South Africa's health minister says overcrowding undermined the facility's infection control measures.
HEALTH | DISEASE
An outbreak of the Klebsiella pneumonia superbug that killed six newborns at a government hospital in Johannesburg has forced medics to close the facility's neo-natal and maternity wards.
The Thelle Mogoerane hospital in the eastern Johannesburg township of Vosloorus has been in the grip of the antibiotic resistant bacteria since July 11.
"We can no longer admit babies here," said Health Minister Aaron Motsoaledi in a media briefing on Sunday.
The affected patients are being transferred to another government hospital as well as the Nelson Mandela Children's Hospital, which opened in Johannesburg 18 months ago, he added.
The health minister said overcrowding undermined the facility's infection control measures.
He said neonatal wards in Gauteng province, which includes the financial hub Johannesburg and the capital Pretoria, were at 132 percent capacity on average.
The province has huge numbers of patients from neighbouring countries including Zimbabwe who travel to South Africa in search of better quality care.
DRUG-RESISTANT SUPERBUG 'SPREADING IN HOSPITALS'
Earlier this month, scientists in Australia warned that a superbug resistant to all known antibiotics that can cause "severe" infections or even death is spreading undetected through hospital wards across the world.
Researchers at the University of Melbourne discovered three variants of the multidrug-resistant bug in samples from 10 countries, including strains in Europe that cannot be reliably tamed by any drug currently on the market.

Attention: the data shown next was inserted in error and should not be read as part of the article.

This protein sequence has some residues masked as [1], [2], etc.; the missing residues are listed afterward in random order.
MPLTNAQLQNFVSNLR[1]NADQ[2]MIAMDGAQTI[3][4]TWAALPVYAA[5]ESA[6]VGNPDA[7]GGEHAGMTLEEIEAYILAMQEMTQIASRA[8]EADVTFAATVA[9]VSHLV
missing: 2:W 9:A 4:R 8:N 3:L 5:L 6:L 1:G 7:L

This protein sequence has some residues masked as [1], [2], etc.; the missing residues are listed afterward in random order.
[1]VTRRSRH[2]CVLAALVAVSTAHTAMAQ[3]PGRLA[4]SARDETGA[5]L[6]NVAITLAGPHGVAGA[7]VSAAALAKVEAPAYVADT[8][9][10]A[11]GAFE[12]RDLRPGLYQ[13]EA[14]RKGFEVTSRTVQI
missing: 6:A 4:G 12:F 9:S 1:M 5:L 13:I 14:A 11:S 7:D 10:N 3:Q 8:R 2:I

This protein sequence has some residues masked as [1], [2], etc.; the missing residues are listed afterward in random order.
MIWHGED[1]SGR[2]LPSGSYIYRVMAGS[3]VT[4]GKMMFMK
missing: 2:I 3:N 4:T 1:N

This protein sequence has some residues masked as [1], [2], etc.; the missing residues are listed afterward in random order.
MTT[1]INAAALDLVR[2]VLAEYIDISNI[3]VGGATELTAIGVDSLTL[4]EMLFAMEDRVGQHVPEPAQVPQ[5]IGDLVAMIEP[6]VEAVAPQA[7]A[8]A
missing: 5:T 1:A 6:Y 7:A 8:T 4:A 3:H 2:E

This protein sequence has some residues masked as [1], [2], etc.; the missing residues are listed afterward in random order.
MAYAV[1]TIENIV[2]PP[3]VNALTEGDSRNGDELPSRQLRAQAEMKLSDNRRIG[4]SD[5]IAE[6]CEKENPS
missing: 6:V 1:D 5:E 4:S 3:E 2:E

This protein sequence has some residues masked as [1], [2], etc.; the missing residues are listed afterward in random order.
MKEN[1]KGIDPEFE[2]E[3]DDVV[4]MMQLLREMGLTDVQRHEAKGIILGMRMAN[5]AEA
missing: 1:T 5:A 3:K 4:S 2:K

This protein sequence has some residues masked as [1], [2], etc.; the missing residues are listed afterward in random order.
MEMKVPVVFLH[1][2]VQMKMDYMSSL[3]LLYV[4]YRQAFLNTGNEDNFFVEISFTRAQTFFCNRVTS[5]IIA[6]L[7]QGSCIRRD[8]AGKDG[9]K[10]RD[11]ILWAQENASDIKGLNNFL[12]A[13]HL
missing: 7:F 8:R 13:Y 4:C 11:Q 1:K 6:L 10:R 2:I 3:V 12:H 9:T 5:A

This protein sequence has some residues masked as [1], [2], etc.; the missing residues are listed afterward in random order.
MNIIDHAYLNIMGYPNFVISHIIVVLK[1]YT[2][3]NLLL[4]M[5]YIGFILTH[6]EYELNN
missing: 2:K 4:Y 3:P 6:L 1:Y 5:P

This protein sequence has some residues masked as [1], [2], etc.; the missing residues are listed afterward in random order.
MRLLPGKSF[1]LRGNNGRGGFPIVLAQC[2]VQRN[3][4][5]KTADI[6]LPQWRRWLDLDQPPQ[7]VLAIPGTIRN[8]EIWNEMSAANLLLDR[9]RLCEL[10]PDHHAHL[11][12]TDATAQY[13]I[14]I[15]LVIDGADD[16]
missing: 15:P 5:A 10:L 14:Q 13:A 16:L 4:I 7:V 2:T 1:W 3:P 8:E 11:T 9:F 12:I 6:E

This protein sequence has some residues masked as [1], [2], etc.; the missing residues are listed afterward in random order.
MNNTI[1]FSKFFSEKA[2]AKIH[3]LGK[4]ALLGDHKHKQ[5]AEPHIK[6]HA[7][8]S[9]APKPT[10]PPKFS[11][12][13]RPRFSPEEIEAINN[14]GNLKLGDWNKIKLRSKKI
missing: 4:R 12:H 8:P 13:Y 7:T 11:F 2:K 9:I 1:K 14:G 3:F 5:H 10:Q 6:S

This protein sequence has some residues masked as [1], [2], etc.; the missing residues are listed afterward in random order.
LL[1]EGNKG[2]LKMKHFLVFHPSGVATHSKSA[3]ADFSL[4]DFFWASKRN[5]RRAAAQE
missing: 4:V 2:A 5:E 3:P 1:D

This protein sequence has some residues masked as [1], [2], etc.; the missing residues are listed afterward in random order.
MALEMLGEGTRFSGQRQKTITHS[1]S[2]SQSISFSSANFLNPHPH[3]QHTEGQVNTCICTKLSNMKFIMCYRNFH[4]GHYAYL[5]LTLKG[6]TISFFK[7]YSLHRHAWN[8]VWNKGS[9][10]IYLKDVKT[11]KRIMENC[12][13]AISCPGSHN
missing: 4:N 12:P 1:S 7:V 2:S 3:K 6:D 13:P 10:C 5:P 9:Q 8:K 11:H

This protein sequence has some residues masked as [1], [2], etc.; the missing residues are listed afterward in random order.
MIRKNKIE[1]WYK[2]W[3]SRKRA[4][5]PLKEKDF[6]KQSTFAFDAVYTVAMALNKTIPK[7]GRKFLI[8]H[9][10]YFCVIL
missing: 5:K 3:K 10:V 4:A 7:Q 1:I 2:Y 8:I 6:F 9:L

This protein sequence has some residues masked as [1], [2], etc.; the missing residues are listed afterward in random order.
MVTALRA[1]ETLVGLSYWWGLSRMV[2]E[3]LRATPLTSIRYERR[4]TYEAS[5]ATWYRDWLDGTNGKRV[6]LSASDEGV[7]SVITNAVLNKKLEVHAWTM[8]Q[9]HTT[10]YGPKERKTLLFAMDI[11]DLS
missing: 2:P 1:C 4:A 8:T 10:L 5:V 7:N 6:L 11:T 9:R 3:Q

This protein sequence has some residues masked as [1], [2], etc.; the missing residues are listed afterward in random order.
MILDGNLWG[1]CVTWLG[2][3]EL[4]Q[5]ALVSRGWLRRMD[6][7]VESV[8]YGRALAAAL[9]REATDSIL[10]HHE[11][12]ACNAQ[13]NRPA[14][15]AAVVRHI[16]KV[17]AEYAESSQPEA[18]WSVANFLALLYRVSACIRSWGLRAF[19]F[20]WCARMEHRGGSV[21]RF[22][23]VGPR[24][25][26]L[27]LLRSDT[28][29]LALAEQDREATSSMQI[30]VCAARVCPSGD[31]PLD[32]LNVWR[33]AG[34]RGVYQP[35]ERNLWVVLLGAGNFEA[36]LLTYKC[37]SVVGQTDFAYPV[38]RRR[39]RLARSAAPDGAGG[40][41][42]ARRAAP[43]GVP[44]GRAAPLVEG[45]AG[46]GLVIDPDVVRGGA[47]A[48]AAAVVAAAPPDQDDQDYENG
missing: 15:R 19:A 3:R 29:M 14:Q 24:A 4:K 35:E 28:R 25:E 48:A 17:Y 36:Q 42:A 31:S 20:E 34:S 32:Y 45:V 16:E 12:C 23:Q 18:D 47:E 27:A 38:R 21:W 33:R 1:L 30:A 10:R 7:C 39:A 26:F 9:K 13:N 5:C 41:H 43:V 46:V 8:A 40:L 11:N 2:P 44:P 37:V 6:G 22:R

"We started with samples in Australia but did a global snapshot and found that it's in many countries and many institutions around the world," Ben Howden, director of the university's Microbiological Diagnostic Unit Public Health Laboratory told AFP.
"It seems to have spread."
The bacteria, known as Staphylococcus epidermidis, is related to the better-known and more deadly MRSA.
It's found naturally on human skin and most commonly infects the elderly or patients who have had prosthetic materials implanted, such as catheters and joint replacements.
"It can be deadly, but it's usually in patients who already are very sick in hospital... it can be quite hard to eradicate and the infections can be severe," Howden said.
His team looked at hundreds of S. epidermidis specimens from 78 hospitals worldwide.
They found that some strains of the bug made a small change in its DNA that led to resistance to two of the most common antibiotics, often administered in tandem to treat hospital infections.
"These two antibiotics are unrelated and you would not expect one mutation to cause both antibiotics to fail," said Jean Lee, a PhD student at Melbourne's Doherty Institute, and co-author of the study.
Many of the most powerful antibiotics are extremely expensive and even toxic, and the team behind the study said that the practice of using multiple drugs at once to prevent resistance may not be working.
The researchers said they believe the superbug is spreading rapidly due to the particularly high use of antibiotics in intensive care units, where patients are sickest and strong drugs are prescribed as routine.
The World Health Organization has long warned of antibiotic overuse sparking new strains of killer, drug-resistant bacteria.
Another Australian study, published last month, suggested some hospital superbugs are growing increasingly tolerant to alcohol-based disinfectants found in handwashes and sanitisers used on hospital wards.
Howden said his study, published in the journal Nature Microbiology, showed the need for better understanding of how infections spread and which bacteria hospitals choose to target.
"This highlights that the use of more and more antibiotics is driving more drug-resistant bacteria," he said.
"With all bacteria in a hospital environment we are driving more resistant strains and there's no doubt that antibiotic resistance is one of the biggest dangers to hospital care worldwide."